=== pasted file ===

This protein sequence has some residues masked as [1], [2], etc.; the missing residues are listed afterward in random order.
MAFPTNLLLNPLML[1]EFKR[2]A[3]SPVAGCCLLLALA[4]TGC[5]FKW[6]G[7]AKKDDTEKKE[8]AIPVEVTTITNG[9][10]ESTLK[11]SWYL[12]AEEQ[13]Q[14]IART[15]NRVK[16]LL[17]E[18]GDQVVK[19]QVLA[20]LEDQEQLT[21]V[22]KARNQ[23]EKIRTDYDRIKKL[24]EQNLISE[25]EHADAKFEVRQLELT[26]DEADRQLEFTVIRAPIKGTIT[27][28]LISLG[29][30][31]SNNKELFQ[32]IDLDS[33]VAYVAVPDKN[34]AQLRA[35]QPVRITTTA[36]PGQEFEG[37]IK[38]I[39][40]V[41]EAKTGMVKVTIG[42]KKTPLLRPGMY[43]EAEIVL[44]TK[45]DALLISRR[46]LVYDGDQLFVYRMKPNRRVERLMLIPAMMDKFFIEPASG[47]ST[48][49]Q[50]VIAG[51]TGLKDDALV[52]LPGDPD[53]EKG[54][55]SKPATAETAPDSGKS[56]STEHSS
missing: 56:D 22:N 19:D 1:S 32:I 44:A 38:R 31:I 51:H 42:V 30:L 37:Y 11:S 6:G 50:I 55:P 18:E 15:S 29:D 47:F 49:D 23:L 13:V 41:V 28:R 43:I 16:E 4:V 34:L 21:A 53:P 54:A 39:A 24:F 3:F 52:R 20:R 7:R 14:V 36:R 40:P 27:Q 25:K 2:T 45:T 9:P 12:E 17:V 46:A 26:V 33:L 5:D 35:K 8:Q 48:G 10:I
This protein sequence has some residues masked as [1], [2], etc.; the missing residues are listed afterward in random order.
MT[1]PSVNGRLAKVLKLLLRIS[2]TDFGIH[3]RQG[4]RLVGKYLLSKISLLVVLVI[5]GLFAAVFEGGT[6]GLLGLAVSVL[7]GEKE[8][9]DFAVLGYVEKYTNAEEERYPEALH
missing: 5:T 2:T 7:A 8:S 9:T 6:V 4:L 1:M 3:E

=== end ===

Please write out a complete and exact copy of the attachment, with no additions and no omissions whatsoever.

This protein sequence has some residues masked as [1], [2], etc.; the missing residues are listed afterward in random order.
MAFPTNLLLNPLML[1]EFKR[2]A[3]SPVAGCCLLLALA[4]TGC[5]FKW[6]G[7]AKKDDTEKKE[8]AIPVEVTTITNG[9][10]ESTLK[11]SWYL[12]AEEQ[13]Q[14]IART[15]NRVK[16]LL[17]E[18]GDQVVK[19]QVLA[20]LEDQEQLT[21]V[22]KARNQ[23]EKIRTDYDRIKKL[24]EQNLISE[25]EHADAKFEVRQLELT[26]DEADRQLEFTVIRAPIKGTIT[27][28]LISLG[29][30][31]SNNKELFQ[32]IDLDS[33]VAYVAVPDKN[34]AQLRA[35]QPVRITTTA[36]PGQEFEG[37]IK[38]I[39][40]V[41]EAKTGMVKVTIG[42]KKTPLLRPGMY[43]EAEIVL[44]TK[45]DALLISRR[46]LVYDGDQLFVYRMKPNRRVERLMLIPAMMDKFFIEPASG[47]ST[48][49]Q[50]VIAG[51]TGLKDDALV[52]LPGDPD[53]EKG[54][55]SKPATAETAPDSGKS[56]STEHSS
missing: 56:D 22:N 19:D 1:S 32:I 44:A 38:R 31:I 51:H 42:V 30:L 37:Y 11:S 6:G 50:I 55:P 18:E 15:S 29:D 47:F 49:D 23:L 13:V 41:V 28:R 43:I 16:E 4:V 34:L 21:A 53:P 54:A 39:A 24:F 3:F 52:R 20:R 7:R 14:V 36:R 40:P 27:Q 25:K 2:T 45:T 9:P 12:E 17:V 46:A 26:V 33:L 5:D 35:K 8:Q 48:G 10:I
This protein sequence has some residues masked as [1], [2], etc.; the missing residues are listed afterward in random order.
MT[1]PSVNGRLAKVLKLLLRIS[2]TDFGIH[3]RQG[4]RLVGKYLLSKISLLVVLVI[5]GLFAAVFEGGT[6]GLLGLAVSVL[7]GEKE[8][9]DFAVLGYVEKYTNAEEERYPEALH
missing: 5:T 2:T 7:A 8:S 9:T 6:V 4:L 1:M 3:E